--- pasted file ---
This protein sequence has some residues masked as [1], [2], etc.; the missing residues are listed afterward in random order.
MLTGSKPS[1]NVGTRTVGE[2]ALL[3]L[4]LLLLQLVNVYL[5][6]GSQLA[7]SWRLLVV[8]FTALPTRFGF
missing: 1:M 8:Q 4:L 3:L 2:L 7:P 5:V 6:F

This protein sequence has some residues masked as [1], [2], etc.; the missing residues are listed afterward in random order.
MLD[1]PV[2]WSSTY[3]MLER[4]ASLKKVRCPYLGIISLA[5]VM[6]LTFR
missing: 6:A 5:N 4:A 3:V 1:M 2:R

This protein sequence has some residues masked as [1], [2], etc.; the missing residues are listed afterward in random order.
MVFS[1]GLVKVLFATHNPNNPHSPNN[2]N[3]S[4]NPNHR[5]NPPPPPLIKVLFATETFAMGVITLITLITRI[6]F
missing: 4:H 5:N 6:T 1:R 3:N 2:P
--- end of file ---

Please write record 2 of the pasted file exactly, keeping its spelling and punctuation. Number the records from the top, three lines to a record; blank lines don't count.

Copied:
This protein sequence has some residues masked as [1], [2], etc.; the missing residues are listed afterward in random order.
MLD[1]PV[2]WSSTY[3]MLER[4]ASLKKVRCPYLGIISLA[5]VM[6]LTFR
missing: 6:A 5:N 4:A 3:V 1:M 2:R